Today, a little over 25 years after his death, Azikiwe’s legacy is almost relegated especially in the southeast where he came from; his place in history, when talked about, is rigorously questioned by his own people, many of who blatantly write him off.
On the national scene, History being banned from schools worsened the matter. And although his name adorns the second most valuable denomination of the Nigerian currency, the second biggest university in the southeast is named after him and one of the biggest Nigerian airport is named after him, and the national honours given to him surpass that of every Nigerian in history, the knowledge of the younger generation of him is marginal, and his legacy has grown largely unimportant.
A politician of Nnamdi Azikiwe’s caliber in 2021 Nigeria would be a golden dream. A pioneer on many levels, he excelled both in the academic, business, political worlds, and was a fine writer and thinker. Not only were his political strides great and widespread all over Africa, he, alongside Kwame Nkrumah were leaders of the Pan-Africanist movement.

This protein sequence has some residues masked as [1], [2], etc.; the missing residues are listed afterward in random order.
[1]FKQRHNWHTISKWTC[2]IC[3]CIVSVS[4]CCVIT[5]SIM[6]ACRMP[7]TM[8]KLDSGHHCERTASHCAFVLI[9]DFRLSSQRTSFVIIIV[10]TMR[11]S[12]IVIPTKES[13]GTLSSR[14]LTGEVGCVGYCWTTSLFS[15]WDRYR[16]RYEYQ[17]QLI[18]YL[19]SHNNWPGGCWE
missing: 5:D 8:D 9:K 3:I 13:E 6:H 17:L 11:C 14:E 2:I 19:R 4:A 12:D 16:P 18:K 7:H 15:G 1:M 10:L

He inspired many African leaders who were and became heads-of-state in their countries during the Biafran war, and recognised the self-determination of Biafra as a right path to the Pan-Africanist struggle. Back in Nigeria, he inspired much more, including Michael Okpara and S.L. Akintola, both premiers of the Eastern and Western regions respectively who laid the blueprints for the development of their regions, which largely depended on industrial and agricultural reforms.
Not only did Azikiwe inspire politicians, he was a pioneer of a system which brought about many of the leading African economists, physicians, poets, engineers, etc., of his time. He founded the University of Nigeria, Nsukka to promote tertiary education in the southeast. Indeed, one cannot, on honest introspection, not see the strides achieved by the genius that was Azikiwe.
It is challenging to put fingers to the many factors that have stood against Azikiwe’s name in history, but the most glaring is that the brand of nationalism which he preached has not stood the test of time. Nigeria as a country in 2021 is more disunited than it has been since 1970 when the war supposedly ended.